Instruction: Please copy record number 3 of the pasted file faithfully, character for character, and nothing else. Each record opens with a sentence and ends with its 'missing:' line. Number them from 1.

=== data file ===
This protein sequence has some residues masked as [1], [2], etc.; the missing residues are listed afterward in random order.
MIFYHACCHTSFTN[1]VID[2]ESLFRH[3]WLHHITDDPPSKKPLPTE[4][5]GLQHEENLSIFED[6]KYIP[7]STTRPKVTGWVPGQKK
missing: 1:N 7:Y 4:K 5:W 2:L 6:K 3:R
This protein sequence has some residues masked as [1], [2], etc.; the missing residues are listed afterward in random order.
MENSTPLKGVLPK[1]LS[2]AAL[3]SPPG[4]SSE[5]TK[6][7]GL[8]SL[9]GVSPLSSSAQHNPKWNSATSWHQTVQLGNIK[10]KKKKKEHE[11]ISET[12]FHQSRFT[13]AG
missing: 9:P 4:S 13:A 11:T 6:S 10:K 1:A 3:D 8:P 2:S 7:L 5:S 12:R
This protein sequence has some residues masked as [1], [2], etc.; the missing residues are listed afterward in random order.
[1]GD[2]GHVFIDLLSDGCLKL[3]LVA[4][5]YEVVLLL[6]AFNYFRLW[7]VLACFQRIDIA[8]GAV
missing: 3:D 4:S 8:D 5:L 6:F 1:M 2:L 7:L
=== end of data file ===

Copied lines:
This protein sequence has some residues masked as [1], [2], etc.; the missing residues are listed afterward in random order.
[1]GD[2]GHVFIDLLSDGCLKL[3]LVA[4][5]YEVVLLL[6]AFNYFRLW[7]VLACFQRIDIA[8]GAV
missing: 3:D 4:S 8:D 5:L 6:F 1:M 2:L 7:L